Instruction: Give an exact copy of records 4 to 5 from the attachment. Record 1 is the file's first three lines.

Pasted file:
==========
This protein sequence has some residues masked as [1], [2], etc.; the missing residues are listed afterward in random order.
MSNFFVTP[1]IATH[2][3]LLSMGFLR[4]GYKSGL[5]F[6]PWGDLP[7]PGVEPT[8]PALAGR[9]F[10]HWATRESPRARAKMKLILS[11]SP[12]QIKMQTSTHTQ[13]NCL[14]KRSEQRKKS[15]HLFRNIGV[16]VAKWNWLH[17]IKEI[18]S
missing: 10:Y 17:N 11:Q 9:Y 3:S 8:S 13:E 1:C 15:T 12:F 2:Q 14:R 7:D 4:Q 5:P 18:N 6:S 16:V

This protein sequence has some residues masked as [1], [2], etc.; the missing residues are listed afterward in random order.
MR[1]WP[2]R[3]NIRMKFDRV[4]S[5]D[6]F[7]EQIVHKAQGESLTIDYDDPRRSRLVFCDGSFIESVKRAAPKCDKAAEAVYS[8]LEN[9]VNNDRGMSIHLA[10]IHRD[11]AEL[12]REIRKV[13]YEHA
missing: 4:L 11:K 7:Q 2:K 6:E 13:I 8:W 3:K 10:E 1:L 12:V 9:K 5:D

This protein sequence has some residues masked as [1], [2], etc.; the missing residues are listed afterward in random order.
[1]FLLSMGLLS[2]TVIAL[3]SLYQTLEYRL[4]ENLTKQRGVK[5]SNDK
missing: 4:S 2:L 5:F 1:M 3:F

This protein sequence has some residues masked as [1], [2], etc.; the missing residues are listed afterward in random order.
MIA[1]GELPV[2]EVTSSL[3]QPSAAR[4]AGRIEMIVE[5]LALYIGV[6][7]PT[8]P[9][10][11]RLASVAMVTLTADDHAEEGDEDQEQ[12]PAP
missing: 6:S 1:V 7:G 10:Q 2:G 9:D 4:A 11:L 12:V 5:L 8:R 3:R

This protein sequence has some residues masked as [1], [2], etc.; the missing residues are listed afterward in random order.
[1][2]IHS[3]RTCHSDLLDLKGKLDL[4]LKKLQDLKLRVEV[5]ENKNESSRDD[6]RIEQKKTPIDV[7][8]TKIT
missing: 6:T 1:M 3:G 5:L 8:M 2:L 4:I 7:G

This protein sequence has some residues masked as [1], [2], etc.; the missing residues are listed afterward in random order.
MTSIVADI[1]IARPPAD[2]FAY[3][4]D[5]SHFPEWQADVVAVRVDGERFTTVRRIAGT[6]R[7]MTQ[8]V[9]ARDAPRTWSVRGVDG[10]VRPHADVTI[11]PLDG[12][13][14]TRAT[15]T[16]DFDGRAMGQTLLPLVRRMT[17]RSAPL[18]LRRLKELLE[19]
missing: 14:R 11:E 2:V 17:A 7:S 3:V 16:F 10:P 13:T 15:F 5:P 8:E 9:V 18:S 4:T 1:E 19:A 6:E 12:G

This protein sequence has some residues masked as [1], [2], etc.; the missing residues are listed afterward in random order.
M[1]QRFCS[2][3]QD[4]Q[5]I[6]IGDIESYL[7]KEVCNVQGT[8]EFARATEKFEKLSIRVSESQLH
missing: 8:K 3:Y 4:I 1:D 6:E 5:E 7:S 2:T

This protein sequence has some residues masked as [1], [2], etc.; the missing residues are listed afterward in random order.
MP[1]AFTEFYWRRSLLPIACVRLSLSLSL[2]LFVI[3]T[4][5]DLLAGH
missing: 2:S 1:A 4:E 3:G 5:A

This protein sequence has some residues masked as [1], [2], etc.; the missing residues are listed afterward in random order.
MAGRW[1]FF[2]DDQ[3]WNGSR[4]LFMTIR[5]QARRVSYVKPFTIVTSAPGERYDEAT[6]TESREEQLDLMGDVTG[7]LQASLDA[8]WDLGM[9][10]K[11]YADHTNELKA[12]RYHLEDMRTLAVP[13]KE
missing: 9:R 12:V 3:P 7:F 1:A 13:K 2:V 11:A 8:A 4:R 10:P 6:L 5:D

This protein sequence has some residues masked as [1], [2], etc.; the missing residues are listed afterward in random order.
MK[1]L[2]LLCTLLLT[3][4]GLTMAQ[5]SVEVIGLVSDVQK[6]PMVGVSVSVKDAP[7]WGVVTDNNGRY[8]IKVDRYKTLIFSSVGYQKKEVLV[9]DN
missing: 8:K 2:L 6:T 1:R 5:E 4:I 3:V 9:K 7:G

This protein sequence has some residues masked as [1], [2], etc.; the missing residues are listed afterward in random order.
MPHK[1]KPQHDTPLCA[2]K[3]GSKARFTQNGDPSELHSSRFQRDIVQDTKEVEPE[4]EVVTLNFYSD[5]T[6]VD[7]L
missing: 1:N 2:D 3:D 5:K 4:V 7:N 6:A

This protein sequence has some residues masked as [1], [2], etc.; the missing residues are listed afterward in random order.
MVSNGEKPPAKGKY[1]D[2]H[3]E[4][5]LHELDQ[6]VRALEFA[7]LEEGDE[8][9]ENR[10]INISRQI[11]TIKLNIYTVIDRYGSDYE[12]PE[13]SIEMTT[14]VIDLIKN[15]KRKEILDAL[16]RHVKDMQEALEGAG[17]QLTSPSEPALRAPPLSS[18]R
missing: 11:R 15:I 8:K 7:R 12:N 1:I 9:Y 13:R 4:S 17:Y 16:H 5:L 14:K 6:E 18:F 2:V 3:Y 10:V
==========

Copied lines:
This protein sequence has some residues masked as [1], [2], etc.; the missing residues are listed afterward in random order.
MIA[1]GELPV[2]EVTSSL[3]QPSAAR[4]AGRIEMIVE[5]LALYIGV[6][7]PT[8]P[9][10][11]RLASVAMVTLTADDHAEEGDEDQEQ[12]PAP
missing: 6:S 1:V 7:G 10:Q 2:G 9:D 4:A 11:L 12:V 5:L 8:R 3:R

This protein sequence has some residues masked as [1], [2], etc.; the missing residues are listed afterward in random order.
[1][2]IHS[3]RTCHSDLLDLKGKLDL[4]LKKLQDLKLRVEV[5]ENKNESSRDD[6]RIEQKKTPIDV[7][8]TKIT
missing: 6:T 1:M 3:G 5:L 8:M 2:L 4:I 7:G